This study has several limitations. Most importantly, we cannot determine if the COVID-19 positive hospital HCWs were infected in the hospital or outside. Indeed, the true extent of COVID-19 is difficult to assess [14, 15]. Another limitation of the study is that the questionnaire was filled out when some countries were still in the first wave while others were past the first wave (e.g., China). Furthermore, there might be a selection bias as most hospitals were selected based on previous collaborations. Another limitation is that all surveyed hospitals are located in upper-middle to high-income countries. Finally, some surveyed European hospitals treated low numbers of COVID-19 patients, complicating the evaluation of their true preparedness.

In this survey, all responding hospitals in Asia, Europe, and North America reported the use of recommended PPE but the degree of preparedness, PPE shortages, and infection rate among hospital HCWs varied widely. Our study highlights the importance of universal masking of HCWs with surgical masks, immediately isolating COVID-19-positive patients, and the use of highly protective PPE (respirators, eye protection, gowns). To prepare for the next waves of COVID-19 and future pandemics, we further urge hospitals to learn from each other and to cooperate to improve infection control.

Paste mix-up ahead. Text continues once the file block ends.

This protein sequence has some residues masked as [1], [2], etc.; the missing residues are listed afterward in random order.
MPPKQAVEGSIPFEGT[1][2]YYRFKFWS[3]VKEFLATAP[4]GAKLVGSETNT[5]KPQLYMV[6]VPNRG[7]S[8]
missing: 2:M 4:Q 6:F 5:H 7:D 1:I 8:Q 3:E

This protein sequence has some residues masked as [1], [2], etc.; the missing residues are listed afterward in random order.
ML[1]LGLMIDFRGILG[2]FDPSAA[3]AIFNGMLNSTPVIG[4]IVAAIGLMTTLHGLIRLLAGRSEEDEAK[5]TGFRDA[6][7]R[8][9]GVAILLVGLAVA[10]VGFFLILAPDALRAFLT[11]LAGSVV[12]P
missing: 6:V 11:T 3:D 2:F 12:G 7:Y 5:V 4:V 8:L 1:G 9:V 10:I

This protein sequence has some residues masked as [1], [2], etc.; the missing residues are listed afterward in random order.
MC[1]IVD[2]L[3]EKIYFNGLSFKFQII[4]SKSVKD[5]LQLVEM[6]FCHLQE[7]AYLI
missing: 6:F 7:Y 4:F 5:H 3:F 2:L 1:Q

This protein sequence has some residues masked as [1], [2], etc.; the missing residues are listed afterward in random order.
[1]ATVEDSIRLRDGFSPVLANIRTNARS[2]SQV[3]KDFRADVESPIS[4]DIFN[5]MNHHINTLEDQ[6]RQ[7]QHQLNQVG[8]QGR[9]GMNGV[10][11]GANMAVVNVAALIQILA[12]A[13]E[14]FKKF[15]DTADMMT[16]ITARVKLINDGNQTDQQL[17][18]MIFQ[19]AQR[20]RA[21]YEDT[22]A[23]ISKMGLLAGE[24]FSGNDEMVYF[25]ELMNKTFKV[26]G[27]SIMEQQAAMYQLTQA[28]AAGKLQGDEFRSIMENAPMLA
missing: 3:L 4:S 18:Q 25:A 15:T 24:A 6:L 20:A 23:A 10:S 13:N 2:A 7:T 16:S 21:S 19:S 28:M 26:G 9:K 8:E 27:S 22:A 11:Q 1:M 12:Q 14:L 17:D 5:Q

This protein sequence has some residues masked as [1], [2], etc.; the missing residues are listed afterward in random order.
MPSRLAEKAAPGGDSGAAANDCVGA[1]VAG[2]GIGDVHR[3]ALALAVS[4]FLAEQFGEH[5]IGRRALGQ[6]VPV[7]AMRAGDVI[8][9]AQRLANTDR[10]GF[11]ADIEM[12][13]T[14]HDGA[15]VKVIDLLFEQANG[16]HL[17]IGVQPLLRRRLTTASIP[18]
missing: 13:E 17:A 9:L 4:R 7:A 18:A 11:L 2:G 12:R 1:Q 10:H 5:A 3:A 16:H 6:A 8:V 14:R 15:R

Availability of data and materials

All relevant data and material are included in the main text and the supporting information of this manuscript.

References

  1. Kamerow D. Covid-19: the crisis of personal protective equipment in the US. BMJ. 2020;369:1367.

    Article  Google Scholar 

  2. Meselson M. Droplets and aerosols in the transmission of SARS-CoV-2. N Engl J Med. 2020;382(21):2063.

    Article  Google Scholar 

  3. Fennelly KP. Particle sizes of infectious aerosols: implications for infection control. Lancet Respir Med. 2020;8(9):914–24.

    CAS  Article  Google Scholar